2. McGinn didn’t do much to help pedi strains from getting killed by drunk drivers and Seattle now has a 45 million dollar lawsuit on its hands (a justified lawsuit in my opinion). McGinn was horrible and go hope the door doesn’t hit his bike tires too hard on his last dark, lonely, rainy ride home from office. Oh, he’ll probably have a driver take him.

    • Ben Schiendelman says:

      He did exactly the things a mayor can do to prevent cyclists from being killed by drunk drivers. He tried to get bar hours staggered for better police and transit coverage. He built protected bicycle tracks and won a master plan that will keep them coming. He fought for transit so that drunk people can get home without driving. If you want to save people, be honest, use your real name, and fight with us for the things that really help.

      • I believe I said pedestrians.

      • Ben Schiendelman says:

        “He tried to get bar hours staggered for better police and transit coverage.”

        “He fought for transit so that drunk people can get home without driving.”

        What do you want?

  3. Urbanist [ad hom] says:

    “voters rejected this almost boringly worthwhile proposal.”

    How can we get around democracy and get the mayor and funding WE want?

    • Martin H. Duke says:

      Straw man much?

    • Urbanist [ad hom] says:

      Doesn’t it see the only thing holding true urbanism back is the will of the people?

      • Martin H. Duke says:

        I don’t know that bus reliability improvements and pothole repairs are “true urbanism,” but whatever. The “will of the people” elected Mike McGinn and unelected him, approved ST2 and voted down the VLF. So I’m not sure what conclusions to draw about “the people.”

      • Urbanist [ad hom] says:

        You forgot the tunnel vote. Mcginn’s Waterloo.

      • The mayor was heavily outspent in his re-election bid, and still almost got re-elected. Money to waste on hiring armies of trolls to post kindergartenish name-calling junior high stuff only goes so far in this town. I think Ed Murray got elected because people liked his accomplishments on various issues.

        I like what Ed did for ST in Olympia, back when he was focused on it a few years back. I love what Ed has done for bringing our civil rights laws out of the 16th century. I don’t like that he campaigned on style more than substance, but again, I think he got elected in spite of that, since both candidates had records, and Mike did more things in office to tick off some people with money than Ed did. The things Mike did that ticked off some people with money, I still support.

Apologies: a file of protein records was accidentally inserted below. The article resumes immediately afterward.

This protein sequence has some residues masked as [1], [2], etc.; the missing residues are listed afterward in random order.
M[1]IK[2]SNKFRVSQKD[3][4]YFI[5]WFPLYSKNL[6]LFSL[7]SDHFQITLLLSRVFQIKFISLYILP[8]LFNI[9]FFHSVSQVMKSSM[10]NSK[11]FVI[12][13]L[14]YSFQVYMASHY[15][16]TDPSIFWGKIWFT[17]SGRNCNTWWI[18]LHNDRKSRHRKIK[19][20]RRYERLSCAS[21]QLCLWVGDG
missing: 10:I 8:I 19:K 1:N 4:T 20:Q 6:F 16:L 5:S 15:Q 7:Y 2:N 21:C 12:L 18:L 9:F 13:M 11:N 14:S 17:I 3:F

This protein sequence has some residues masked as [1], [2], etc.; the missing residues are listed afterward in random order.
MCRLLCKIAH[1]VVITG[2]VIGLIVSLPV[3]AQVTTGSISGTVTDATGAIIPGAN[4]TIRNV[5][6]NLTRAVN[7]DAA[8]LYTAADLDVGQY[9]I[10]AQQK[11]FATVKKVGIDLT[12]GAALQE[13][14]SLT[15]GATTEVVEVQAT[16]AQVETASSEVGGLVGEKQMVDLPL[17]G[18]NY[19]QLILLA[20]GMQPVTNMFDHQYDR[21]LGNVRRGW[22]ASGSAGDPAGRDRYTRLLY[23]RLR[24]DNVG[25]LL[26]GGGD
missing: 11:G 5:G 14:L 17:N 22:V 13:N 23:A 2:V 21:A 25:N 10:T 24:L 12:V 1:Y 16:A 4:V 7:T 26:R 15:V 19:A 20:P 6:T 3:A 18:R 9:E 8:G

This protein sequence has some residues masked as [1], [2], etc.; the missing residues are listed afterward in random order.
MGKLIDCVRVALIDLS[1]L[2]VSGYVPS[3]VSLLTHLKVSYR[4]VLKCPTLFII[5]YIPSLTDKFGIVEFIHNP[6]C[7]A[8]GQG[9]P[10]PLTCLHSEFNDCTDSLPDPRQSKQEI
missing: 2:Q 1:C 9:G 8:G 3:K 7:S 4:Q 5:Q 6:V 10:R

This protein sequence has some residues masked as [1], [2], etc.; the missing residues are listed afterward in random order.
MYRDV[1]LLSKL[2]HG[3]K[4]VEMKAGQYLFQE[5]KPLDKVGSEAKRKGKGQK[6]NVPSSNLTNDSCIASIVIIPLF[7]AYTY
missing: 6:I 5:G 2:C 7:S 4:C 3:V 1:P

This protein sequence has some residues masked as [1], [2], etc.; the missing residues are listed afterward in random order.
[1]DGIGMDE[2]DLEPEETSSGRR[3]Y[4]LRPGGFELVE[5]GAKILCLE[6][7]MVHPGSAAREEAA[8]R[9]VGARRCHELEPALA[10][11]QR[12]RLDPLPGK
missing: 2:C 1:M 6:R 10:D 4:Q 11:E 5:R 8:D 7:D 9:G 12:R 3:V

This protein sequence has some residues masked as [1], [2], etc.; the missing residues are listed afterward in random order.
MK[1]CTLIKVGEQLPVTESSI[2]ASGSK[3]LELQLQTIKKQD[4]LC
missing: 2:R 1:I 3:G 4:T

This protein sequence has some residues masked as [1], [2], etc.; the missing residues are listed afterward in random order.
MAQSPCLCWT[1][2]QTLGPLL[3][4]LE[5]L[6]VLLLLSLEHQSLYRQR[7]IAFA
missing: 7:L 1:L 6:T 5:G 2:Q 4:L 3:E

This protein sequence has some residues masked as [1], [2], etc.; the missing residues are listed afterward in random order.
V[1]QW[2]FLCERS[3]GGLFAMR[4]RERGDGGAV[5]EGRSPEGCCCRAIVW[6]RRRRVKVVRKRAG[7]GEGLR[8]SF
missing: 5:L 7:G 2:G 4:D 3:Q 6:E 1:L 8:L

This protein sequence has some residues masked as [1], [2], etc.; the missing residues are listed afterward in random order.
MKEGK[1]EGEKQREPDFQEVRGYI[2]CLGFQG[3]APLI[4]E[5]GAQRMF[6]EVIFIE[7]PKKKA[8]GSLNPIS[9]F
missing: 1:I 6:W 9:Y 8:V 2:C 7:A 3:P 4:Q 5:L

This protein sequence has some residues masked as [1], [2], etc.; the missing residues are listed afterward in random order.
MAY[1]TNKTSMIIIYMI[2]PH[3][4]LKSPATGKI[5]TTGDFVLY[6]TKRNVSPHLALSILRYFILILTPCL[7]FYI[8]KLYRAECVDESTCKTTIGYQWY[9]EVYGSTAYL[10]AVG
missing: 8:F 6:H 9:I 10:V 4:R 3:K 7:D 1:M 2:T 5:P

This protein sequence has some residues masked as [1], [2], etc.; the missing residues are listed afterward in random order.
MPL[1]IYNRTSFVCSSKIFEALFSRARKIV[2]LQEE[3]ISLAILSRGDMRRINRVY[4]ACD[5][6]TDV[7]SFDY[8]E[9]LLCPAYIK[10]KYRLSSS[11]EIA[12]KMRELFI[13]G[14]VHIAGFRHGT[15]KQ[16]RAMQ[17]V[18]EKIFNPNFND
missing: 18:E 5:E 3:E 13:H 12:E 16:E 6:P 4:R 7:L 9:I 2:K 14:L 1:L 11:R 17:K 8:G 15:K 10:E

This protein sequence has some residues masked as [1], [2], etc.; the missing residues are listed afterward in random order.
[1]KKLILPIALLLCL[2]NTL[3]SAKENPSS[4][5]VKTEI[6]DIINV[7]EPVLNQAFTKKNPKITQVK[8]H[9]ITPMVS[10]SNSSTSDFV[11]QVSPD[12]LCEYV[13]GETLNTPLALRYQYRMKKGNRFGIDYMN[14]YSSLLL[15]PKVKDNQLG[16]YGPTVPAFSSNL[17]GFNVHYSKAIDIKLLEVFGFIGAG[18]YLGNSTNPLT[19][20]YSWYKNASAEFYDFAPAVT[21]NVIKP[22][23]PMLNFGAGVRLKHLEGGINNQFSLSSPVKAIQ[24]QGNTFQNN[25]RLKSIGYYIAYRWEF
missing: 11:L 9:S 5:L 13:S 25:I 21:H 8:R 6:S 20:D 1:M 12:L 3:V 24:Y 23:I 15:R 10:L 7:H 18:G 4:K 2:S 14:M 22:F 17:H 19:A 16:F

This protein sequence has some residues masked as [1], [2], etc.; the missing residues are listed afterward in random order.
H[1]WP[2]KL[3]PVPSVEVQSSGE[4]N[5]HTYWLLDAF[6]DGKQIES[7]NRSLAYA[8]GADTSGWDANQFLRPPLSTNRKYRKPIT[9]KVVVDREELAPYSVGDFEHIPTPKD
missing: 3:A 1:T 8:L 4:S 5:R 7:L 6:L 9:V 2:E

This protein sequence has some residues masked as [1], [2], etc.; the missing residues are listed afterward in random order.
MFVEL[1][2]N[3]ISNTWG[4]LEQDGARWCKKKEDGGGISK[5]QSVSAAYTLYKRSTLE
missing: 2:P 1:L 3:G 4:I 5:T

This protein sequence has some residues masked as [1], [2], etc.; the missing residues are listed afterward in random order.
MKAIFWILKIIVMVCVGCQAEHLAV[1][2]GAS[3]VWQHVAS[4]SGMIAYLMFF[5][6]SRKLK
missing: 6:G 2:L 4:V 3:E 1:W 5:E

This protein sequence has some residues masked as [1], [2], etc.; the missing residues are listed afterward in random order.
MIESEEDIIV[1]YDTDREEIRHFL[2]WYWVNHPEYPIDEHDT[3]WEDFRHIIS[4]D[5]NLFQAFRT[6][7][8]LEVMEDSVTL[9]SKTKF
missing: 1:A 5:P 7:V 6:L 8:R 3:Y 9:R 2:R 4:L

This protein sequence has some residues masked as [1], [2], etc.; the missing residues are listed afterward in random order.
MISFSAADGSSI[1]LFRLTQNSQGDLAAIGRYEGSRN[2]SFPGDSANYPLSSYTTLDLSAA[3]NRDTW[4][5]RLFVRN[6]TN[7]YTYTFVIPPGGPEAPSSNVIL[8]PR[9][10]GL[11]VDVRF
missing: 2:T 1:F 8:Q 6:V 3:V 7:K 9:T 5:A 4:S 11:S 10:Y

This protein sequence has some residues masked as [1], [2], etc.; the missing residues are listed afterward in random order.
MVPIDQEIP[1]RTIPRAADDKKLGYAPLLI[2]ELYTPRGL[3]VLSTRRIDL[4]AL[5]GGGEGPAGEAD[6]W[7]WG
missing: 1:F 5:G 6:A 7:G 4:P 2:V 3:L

• Also, the City Council got the supreme vote of No Confidence when the districting initiative passed by such a wide margin when similar measures had failed so many times. One could say it was a victory for NIMBYs, but since the council has leaned pro-NIMBY and the no-growth candidate for mayor didn’t do so well, it’s hard to say what the people really want. (A little proportional representation might help in that regard, but the voters are going to have a honeymoon with districting until they want a divorce after a couple cycles of all incumbents getting re-elected.)

      • Perhaps his tunnel stance kept McGinn from being re-elected… BUT so far there have been no answers given to any of the questions he raised four years ago. We still don’t have a plan for cost overruns. We still don’t have a workable toll plan. And Gregoire’s promises were worthless — just as he said they were.

      • “And Gregoire’s promises were worthless — just as he said they were.”

        At least McGinn was elected.

    • “How can we get around democracy and get the mayor and funding WE want?”

      Move to Swaziland? (they are ruled by a king there – so no democracy to circumvent)
      Employment and transportation infrastructure there are quite a bit worse than Seattle though.

    • “How can we get around democracy and get the mayor and funding WE want?”

      I am so glad you posted that comment. Its exactly what was wrong with your mayor. He too saw democracy as an obstacle to circumvent. We learned that in his first six months in office. Oh yeah……..in his final year he figured out he better start listening to his constituency but by then, it was too late. Its why he got trounced in November. There is a lesson to be learned.

      • I don’t think 51-48 counts as “trounced”.

        On the score for “democracy as an obstacle to circumvent”, he got elected, in part, because the powers that be were circumventing democracy on the DBT. I fail to see how anything he did counts as circumventing democracy.

  4. Yes! The mayor should be there to check every driver for sobriety before they get behind the wheel. And he rode a bike!!!! What sort of adult rides a bike?

    For a town that is as supposedly smart as Seattle, we sure get stupid about our mayors. I wonder how Mayor Milquetoast will handle transit?

  5. Urbanist [ad hom] says:

    The people pretty much voted McGinn out the day the tunnel vote went down in flames. Mcginn’s Waterloo:

    [embedded video]

    • Andrew Smith says:

      No. that was Trafalgar, or maybe the Russian Campaign or something. Waterloo was Napoleon’s last and complete defeat. McGinn still had life after the Tunnel defeat, though some of the lustre was certainly gone.

    • Which vote are you talking about — the public advisory vote (via the ballot) or the city council vote? The city council approved the tunnel, which was the start of a lot of bad blood between the council and the mayor. It also got The Stranger on the wrong side of Conlin, which played a big part in his defeat.

      The advisory vote was pretty much meaningless. It was an advisory vote, and if you went by the plurality (there was no majority) you would have built a new viaduct. But The Seattle Times called it a loss for the tunnel, so that’s the way a lot of people interpreted it. This suggested that McGinn actually came out ahead in the vote. If Bertha’s problems had occurred just a week or two earlier, McGinn might have pulled out the victory. But that sort of thing occurs often in politics. Had the financial crisis occurred six months later, Obama might have lost — had it occurred a year earlier, he would have won by a bigger margin and would have been able to do a lot more to fix the mess.